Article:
African Stock Exchange plans pan-African data centre network
A pan-African vision has inspired the African Stock Exchange which has ambitious plans to tap the potential of the continent using hosted technology and a secure base in Mauritius.
Created by Mauritian businessman Dhaneshwar Damry, the exchange plans to launch across Africa, beginning in Q4 next year, offering blue-chip African stocks and other products such as government bonds, denominated in dollars. Damry’s plan centres on a network of data centres, which his company Bhumishq is setting up across central and West Africa through its data centre and cloud services business.
“In Africa, there is a huge lack of capital, and this [lack of data centres] is the gap in the market we identified,” Damry told Banking Technology. “These are Tier four data centres. There are only two or three in the whole of Africa. We built the first one, in Mauritius. Without data centres, there can be no service.”
Damry added that Addis Ababa in Ethiopia will be the company’s central African hub, Nairobia in Kenya will be the eastern hub, Nigeria and Ghana will be its western hubs. Damry is also considering Mozambique as a southern hub. Bhumishq is also planning satellite centres in Tanzania, Ivory Coast, Senegal, DRC and MMadagascar
The trading technology for the exchange will be supplied by Germany’s Deutsche Börse, using the Xetra cash equities platform which is already used in German and also across the Central and Eastern European Stock Exchange Group, based in Vienna.
“Deutsche Börse is coming for the long term,” said Damry. “If you look at existing African exchanges, they typically bought a solution but they don’t have the skills to run it, to maintain it and to change it. What we actually need is not the platform, it’s the skills and expertise. That’s why Deutsche Börse is important to us – they are doing something sustainable, and they will be providing expertise. This is how we differ.”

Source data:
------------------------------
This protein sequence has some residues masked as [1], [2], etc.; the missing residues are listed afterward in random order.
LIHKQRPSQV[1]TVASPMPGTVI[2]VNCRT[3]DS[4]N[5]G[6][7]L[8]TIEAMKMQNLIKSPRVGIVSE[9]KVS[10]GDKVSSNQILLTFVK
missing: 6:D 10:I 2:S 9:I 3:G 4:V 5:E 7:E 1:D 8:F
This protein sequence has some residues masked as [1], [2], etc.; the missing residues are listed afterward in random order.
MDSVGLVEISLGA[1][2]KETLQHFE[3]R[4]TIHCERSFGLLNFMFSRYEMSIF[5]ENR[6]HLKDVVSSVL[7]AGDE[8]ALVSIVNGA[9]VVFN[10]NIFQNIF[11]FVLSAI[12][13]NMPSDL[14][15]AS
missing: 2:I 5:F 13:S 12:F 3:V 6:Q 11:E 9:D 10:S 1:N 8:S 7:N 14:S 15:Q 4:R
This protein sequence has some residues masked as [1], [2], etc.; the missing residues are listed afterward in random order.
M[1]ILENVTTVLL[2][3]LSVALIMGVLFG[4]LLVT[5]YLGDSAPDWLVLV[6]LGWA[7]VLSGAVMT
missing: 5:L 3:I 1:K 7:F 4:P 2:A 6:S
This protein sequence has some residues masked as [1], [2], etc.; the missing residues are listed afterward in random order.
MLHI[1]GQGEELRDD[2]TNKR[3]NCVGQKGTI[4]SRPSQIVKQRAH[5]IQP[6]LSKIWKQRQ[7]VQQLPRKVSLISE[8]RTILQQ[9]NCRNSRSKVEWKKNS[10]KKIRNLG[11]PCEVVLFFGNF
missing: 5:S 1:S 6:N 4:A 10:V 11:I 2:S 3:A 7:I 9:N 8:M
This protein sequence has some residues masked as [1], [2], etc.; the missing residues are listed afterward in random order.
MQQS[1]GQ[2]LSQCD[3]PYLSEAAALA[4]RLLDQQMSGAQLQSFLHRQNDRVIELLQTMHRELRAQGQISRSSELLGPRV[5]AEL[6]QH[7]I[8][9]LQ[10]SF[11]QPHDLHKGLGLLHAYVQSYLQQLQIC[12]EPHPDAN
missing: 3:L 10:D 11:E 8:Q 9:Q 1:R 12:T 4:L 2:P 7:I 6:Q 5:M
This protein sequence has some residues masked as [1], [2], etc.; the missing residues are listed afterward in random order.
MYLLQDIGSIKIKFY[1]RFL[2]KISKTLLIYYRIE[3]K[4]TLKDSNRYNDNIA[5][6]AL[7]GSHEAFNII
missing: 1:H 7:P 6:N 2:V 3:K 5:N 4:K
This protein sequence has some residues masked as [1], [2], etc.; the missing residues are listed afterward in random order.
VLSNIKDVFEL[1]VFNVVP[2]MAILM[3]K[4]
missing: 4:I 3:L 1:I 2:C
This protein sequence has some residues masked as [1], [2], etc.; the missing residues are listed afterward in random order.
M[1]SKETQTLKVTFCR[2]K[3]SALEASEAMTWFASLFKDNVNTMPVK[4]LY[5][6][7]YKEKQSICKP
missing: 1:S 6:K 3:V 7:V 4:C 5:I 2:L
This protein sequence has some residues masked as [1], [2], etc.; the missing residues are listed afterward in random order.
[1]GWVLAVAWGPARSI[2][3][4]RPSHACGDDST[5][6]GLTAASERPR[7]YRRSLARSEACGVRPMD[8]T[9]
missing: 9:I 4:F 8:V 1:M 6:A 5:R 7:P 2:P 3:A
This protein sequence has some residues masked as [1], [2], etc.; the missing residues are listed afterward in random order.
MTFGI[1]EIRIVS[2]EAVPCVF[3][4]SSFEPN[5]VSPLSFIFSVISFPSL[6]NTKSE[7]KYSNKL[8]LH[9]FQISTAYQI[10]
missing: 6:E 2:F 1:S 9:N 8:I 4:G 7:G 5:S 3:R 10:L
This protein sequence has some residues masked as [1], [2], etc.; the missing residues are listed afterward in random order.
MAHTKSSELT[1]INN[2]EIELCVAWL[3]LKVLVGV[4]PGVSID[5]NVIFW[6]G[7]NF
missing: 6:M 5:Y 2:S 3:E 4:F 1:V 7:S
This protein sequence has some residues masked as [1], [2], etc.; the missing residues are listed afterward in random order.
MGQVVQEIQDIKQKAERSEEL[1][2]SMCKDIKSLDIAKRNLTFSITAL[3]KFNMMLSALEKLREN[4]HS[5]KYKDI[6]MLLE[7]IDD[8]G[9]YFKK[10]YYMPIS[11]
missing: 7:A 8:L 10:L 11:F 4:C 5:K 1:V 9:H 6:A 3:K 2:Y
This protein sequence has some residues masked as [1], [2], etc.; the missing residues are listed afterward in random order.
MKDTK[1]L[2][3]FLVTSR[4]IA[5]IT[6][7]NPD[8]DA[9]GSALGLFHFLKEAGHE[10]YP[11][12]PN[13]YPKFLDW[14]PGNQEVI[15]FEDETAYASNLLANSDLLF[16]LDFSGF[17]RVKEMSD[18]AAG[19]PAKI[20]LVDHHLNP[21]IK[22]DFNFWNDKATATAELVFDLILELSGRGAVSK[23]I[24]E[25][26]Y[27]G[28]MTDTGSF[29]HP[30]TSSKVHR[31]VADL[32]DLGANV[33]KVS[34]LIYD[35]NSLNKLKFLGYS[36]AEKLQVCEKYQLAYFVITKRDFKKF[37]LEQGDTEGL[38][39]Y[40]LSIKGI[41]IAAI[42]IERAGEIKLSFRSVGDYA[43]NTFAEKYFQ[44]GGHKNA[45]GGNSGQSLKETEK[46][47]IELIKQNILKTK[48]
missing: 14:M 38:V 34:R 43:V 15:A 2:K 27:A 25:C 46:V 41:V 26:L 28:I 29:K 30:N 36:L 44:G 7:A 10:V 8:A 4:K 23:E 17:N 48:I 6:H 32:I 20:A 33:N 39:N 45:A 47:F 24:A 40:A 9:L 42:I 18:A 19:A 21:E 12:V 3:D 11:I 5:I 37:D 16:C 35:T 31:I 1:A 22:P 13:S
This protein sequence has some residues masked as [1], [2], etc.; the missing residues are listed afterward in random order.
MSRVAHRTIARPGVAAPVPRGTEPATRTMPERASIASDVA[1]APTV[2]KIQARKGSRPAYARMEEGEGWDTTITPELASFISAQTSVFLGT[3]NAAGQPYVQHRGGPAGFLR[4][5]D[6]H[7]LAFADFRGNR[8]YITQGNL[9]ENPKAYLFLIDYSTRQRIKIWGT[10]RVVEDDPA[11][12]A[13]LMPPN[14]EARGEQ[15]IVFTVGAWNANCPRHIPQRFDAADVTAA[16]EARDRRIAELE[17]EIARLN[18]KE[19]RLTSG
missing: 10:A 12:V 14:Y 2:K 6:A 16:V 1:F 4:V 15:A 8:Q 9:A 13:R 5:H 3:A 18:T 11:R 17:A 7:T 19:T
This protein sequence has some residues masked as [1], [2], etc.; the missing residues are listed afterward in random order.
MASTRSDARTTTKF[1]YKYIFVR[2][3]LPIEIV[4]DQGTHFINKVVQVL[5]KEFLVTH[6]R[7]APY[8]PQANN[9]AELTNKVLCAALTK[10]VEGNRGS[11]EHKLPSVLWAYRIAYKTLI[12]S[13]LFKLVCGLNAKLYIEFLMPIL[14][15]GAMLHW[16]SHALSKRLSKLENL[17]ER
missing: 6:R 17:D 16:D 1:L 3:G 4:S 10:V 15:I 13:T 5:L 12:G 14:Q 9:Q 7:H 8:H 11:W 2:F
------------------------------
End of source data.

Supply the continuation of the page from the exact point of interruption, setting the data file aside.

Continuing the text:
Participants will use a web-based connection, but it will also be possible to pay for direct access. The project will be based a hybrid cloud basis, with private and public cloud assigned to different parts of its operations based on compliance needs. There will also be smartphone-based trading applications for retail investors.
“Technology is super important for the transaction, but for the client, they should not have to worry about the technology,” said Damry. “It should be a given it works well. We believe we have achieved that with Deutsche Börse. Solid technology is vital. If you’re not good, you should not be in the market.”
Governance and legal status form one of the pillars of the project. The new exchange wants to be seen as operating in a secure legal environment, and to that end it has taken advantage of Mauritius, an island Republic with just 1.2 million inhabitants that forms the eastern part of an island chain connected to Africa via Madagascar. The island has strong relations with the European Union, having signed an Economic Partnership Agreement in 2009 which came into effect in May 2012.
“We are really passionate about Africa,” said Damry. “Africa can leapfrog the developed markets. These markets have no legacy technology. It’s a great opportunity. Once the data centres are connected, we will have the only exchange with that pan African connectivity.”